I like to knit things for people, and I like getting their input before I start the project. If I’m hanging out with a friend in person or online, I’m likely knitting, which is a great segue into asking someone questions about what they’d like.
I’ve been knitting cowls lately, so I asked a friend if she wanted one. She said yes! Yaay. She had some colors in mind–grey and pink to match her coat, and she even had a cowl she’d worn in the past that I could measure. She was making this so easy!
I started yarn shopping. I found a bunch of grey and pink yarns I did not love. Some skeins had pinks and greys together. I put grey and pink skeins side by side to see how they’d look. Eh– neither type was speaking to me. I also wanted to go with a bulkier yarn because that’s what my friend’s previous cowl was in and I wanted it to be super warm.
I found a skein of Charisma yarn in pinks and greys and some purple. Though she asked for just pink and grey, my friend has a fun energy, and I thought she’d welcome the bright purple as well. I’d couple this variegated yarn with a plain grey to ground it a little.
Now I needed to find a pattern. I searched the yarn on Ravelry and found very few cowls I really liked. I also wanted this cowl to have a little whimsy to it–I didn’t want straight stripes or a serious-looking pattern all of one stitch.
I found whimsy in the form of a feather and fan stitch. A friend had recommended this stitch pattern years ago, but I never got around to using it. Here’d be my first go.
When I start something new, I typically use a free pattern. I haven’t built up preferences yet, so I don’t have to find that one perfect pattern. The free download I found looked great.
I downloaded the pattern, and man, I had trouble with it. I wanted the cowl to be a tad larger than the knit up project pictured, so I added the 12 stitches the pattern suggested.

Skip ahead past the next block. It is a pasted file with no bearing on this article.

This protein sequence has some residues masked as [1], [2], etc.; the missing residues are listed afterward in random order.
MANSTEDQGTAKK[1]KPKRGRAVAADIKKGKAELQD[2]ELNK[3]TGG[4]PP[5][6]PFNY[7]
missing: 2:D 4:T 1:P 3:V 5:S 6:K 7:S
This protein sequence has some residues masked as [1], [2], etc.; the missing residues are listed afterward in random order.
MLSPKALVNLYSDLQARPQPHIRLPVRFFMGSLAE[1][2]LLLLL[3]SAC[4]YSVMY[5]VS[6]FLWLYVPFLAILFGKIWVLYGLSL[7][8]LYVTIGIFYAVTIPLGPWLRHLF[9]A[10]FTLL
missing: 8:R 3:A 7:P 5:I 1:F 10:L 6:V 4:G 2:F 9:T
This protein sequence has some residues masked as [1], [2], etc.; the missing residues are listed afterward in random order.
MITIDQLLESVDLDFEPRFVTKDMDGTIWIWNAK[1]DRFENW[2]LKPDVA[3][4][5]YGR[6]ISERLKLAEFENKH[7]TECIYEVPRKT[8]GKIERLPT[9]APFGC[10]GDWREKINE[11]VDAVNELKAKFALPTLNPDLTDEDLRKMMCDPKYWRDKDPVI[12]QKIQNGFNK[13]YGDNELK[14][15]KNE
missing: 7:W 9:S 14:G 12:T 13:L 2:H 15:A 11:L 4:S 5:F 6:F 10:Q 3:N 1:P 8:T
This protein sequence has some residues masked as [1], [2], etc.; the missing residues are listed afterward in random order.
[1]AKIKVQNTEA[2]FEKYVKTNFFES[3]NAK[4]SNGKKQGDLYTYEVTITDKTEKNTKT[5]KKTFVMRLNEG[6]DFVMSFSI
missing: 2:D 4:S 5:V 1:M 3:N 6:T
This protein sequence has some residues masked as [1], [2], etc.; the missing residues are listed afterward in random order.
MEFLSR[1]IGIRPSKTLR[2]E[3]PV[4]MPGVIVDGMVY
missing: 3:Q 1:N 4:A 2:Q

It didn’t seem like things were lining up correctly. The yarn overs, which make holes in the fabric, weren’t seeming to line up with the yarn overs in the previous row. I looked up comments people made about the pattern on Raverly and one person said the pattern was incorrect. I jumped on that bandwagon. The pattern must have a mistake. I watched some videos on feather and fan to figure out how to fix the pattern.
I figured out that really I should add 16 stitches to correct it, but 16 stitches in a bulky yarn would make the cowl larger than I wanted. Plus, the yarn over holes weren’t totally off–there needed to be moved over just a tad. Maybe half of the feather and fan stitch pattern would line things up I added 8 stitches. Nope. That didn’t work either.
I went back to the drawing board. I looked for other patterns and again couldn’t find another one I liked. So I tried again. This time I wrote a note on my project page that the pattern was off and that 16 stitches were needed instead of 12. I contacted the knitter who created the pattern and told her it was off and that she may want to change it for future knitters.
I received the kindest and most patient note back saying that the pattern was correct. The pattern designer explained why the number of stitches were what they were and she even cast on a new project to double check that her numbers were right. I was kind of embarrassed, but leave it to knitters. We are a pretty nice bunch. The knitter whose bandwagon I jumped on must have, like me, made some other mistake.
I decided to try again. By this time I had taken the project out maybe 5-7 times. I was on a mission now.
Yup, that time it worked. I don’t know what I did differently besides trusting the pattern.
Next, I just had to decide how tall to make the cowl. I wanted it long enough that my friend could pull it over her head like a babushka. Maybe she’ll even give me a picture of it like that on a cold winter day she’s outside for work. I knit a bunch of rows in the grey, then added the colored skein and back to the solid gray.
I’m glad I chose this pattern and though I made mistakes one after the other, I am glad I persisted. It turned out really nice.
That, my friend, is the origin story of the frustrating, but totally worth-it cowl. It was worth it because I learned a new stitch, I met an awesomely nice designer, the cowl turned out great and my friend liked it.
Peace Out and In,